Introduced by David Lodge
Illustrated by Kate Baylay
The Bright Young Things of 1920s London pursue debauchery and abandon in this most scathing of satires.
Masked parties, Savage parties, Victorian parties, Greek parties, Wild West parties, Russian parties, Circus parties, parties where one had to dress as somebody else, almost naked parties in St John’s Wood … all that succession and repetition of massed humanity … Those vile bodiesCounting Stephen Fry, David Bowie and V. S. Pritchett among its ardent admirers, this inventive satire depicts the ‘Bright Young Things’ of 1920s Mayfair, a group to which the author himself belonged. These bohemian socialites lived in a whirlwind of drug-fuelled parties, extravagant practical jokes and shallow romances, outraging their elders and delighting the tabloid press.
‘A savage study in public and private morals … It is uproarious. It is also ferocious’
Waugh described the Bright Young Things as ‘cosmopolitan, sympathetic to the arts … and above all ornamental even in rather bizarre ways’. In his portrayal of their frivolous and impulsive world, they and their relatives are reduced to two-dimensional, unlikeable characters whose names alone – Prime Minister Outrage, Miles Malpractice, Mrs Melrose Ape – show the mercilessness of Waugh’s acid humour. The jargon they adopted – ‘how shaming’, ‘it’s all rather bogus’, ‘how too divine’ – is captured perfectly by his dialogue, while his exacting prose and rapid scene changes, described by the novelist D. J. Taylor as ‘a kind of filmic shorthand’, mock their fleeting dramas. The novel’s anti-hero is the hapless Adam Fenwick-Symes, whose parodic pursuit of the beautiful Nina sees him borrowing money from her senile father, who mistakes him for a vacuum-cleaner salesman.
Beneath this capricious, inconsequential scene lurks the mood of unease peculiar to the inter-war era. The Bright Young Things belong to a conflicted generation, at once shaken and made defiant by the horror of the First World War, and their debonair attitudes belie a sense of vulnerability which the novel’s sober conclusion proves all too accurate. What’s more, Waugh’s cynical view of humanity was reinforced by the failure of his first marriage part-way through the writing of Vile Bodies. As he notes in his preface (included in this edition) ‘the reader may notice the transition from gaiety to bitterness’.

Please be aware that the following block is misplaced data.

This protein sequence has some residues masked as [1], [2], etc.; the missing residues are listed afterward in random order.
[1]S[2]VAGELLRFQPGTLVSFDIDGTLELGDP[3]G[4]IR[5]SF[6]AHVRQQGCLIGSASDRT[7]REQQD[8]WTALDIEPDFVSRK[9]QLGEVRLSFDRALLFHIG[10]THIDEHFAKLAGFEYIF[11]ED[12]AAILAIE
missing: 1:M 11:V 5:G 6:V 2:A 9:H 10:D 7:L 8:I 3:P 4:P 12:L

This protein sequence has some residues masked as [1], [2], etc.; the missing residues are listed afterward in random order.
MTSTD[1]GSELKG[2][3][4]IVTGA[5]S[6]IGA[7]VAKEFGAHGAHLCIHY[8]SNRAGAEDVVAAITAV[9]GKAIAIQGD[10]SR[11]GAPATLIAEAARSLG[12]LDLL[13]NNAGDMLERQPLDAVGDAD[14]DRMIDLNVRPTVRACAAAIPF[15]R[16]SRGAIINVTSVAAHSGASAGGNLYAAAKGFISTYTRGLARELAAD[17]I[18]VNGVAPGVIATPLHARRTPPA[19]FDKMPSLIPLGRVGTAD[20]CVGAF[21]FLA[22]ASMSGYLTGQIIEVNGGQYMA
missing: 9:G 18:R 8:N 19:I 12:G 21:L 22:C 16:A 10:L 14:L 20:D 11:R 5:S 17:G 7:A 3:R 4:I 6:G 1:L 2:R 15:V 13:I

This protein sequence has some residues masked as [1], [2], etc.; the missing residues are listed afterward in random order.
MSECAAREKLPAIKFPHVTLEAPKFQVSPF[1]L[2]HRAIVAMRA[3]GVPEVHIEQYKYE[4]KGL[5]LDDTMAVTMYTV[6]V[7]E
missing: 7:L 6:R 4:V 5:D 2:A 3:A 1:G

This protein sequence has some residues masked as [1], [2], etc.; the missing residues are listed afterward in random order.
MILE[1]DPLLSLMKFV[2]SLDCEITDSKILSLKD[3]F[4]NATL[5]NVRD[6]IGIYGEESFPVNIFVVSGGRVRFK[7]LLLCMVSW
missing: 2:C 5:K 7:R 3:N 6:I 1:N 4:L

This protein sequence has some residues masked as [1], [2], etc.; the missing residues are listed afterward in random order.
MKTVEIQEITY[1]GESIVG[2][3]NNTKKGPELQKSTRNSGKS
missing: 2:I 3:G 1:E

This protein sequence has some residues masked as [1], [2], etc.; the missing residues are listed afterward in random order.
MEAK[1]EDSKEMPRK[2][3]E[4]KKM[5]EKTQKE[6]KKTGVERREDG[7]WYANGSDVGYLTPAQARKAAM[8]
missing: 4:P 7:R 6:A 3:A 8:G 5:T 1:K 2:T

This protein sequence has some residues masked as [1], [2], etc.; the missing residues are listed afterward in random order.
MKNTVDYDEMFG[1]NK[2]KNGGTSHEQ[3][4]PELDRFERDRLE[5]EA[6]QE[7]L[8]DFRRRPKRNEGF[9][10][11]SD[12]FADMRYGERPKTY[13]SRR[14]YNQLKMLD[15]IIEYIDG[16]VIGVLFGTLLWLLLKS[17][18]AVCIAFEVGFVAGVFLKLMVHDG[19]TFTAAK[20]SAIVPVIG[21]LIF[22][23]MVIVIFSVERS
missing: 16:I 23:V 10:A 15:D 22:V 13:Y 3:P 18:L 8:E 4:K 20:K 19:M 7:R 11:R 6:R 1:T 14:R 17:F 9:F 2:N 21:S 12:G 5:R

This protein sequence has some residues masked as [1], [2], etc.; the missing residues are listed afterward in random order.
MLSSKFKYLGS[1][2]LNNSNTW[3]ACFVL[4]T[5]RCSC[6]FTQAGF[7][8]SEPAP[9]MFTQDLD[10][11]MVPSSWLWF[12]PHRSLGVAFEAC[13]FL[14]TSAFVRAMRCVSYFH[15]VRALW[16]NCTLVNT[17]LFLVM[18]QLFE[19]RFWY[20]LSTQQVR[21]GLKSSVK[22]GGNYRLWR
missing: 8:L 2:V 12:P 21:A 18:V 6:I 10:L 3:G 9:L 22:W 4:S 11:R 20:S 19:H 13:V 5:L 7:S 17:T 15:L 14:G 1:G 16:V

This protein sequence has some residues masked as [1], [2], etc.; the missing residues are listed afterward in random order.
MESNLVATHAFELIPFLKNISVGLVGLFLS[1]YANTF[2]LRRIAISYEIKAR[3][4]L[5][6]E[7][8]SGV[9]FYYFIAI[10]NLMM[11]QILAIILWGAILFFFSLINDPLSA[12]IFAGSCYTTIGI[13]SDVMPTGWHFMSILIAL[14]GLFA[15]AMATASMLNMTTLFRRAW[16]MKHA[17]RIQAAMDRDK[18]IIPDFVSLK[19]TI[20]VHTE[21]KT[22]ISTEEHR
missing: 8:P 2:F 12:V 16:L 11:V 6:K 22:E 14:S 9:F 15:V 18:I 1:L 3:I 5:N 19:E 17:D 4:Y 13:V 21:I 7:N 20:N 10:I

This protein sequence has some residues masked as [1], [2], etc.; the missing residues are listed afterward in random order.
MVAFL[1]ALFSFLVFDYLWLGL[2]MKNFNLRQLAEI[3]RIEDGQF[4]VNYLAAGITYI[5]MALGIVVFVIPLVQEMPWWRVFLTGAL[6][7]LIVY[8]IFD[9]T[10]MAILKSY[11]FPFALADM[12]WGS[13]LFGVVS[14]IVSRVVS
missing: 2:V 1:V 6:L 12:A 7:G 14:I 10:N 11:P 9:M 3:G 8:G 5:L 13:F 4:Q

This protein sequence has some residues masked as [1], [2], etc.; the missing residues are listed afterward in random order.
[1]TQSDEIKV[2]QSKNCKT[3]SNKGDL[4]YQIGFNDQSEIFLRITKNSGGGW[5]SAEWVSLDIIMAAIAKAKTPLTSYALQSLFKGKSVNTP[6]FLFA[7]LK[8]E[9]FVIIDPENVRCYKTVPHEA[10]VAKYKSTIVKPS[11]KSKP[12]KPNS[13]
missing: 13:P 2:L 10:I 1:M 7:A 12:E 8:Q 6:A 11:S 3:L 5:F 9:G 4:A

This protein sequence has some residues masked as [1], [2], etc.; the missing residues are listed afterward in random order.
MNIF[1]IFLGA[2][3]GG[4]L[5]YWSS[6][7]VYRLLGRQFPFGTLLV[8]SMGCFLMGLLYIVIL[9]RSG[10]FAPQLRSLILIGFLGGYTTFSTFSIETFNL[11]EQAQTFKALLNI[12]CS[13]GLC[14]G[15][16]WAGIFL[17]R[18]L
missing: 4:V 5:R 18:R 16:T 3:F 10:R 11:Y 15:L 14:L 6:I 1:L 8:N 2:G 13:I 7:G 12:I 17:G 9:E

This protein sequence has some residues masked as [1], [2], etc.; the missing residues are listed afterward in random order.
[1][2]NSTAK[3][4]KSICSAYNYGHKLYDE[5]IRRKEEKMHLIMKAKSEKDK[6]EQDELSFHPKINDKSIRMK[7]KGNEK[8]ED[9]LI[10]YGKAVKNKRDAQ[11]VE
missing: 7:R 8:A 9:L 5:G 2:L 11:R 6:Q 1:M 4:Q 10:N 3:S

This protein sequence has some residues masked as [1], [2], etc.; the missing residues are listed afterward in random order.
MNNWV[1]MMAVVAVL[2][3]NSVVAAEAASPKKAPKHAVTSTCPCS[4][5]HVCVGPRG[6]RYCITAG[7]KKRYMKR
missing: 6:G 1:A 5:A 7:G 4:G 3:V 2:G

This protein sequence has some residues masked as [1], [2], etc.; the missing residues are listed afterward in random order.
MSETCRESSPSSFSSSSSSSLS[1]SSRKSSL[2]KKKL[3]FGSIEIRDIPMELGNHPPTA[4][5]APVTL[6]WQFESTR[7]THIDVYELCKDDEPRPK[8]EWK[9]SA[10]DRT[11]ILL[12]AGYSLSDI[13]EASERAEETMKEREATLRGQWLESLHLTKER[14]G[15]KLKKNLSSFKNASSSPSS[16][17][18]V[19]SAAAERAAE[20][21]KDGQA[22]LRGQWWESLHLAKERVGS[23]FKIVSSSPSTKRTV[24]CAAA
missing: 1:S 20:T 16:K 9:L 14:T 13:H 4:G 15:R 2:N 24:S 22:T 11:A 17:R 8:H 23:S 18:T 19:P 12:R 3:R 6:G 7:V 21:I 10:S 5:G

Evelyn Arthur St John Waugh, the son of a publisher, was born in London in 1903. Educated at Lancing College and Hertford College, Oxford, Waugh worked briefly as a schoolmaster before turning to writing full time. His first book, a biography of Dante Gabriel Rossetti, was published in 1927, followed in 1928 by his first novel, Decline and Fall. His second novel, Vile Bodies (1930), was written shortly after the breakdown of his brief first marriage; he later remarried and had six children. His journalistic career took him from Abyssinia (at the time of the Italian invasion in 1935) to British East Africa and South America; his extensive travels formed the basis of further novels and travelogues, including A Handful of Dust (1934) and Scoop (1938). He served in the Royal Marines and Royal Horse Guards during the Second World War. Written during six months’ leave from battle, Brideshead Revisited was published in 1945 to enormous acclaim. He died in 1966.
David Lodge is a novelist and critic, and Emeritus Professor of English Literature at the University of Birmingham, where he taught for many years. His novels include Changing Places (1975), Small World (1984) and Nice Work (1988), and most recently Deaf Sentence (2008) and A Man of Parts (2011). His numerous works of criticism include The Art of Fiction (1992), The Year of Henry James (2006) and Lives in Writing (2014). His most recent publication is Quite a Good Time to be Born: A Memoir 1935–1975 (2015). He is a Fellow of the Royal Society of Literature, was appointed CBE for services to literature and is also a Chevalier de l’Ordre des Arts et des Lettres.
Kate Baylay received her first full book commission for The Folio Society’s edition of The Olive Fairy Book (2012) while studying illustration at the University of the West of England. Since graduating Kate has worked as a full-time freelance illustrator for clients including Everyman’s Library and the Goethe-Institut. She illustrated Isak Dinesen’s Seven Gothic Tales for The Folio Society in 2013. Her work is created with a combination of pencil, watercolour and digital media.
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Review by anon on 2nd Mar 2016
"I really enjoyed this and it could have been written in 2016, so little has changed."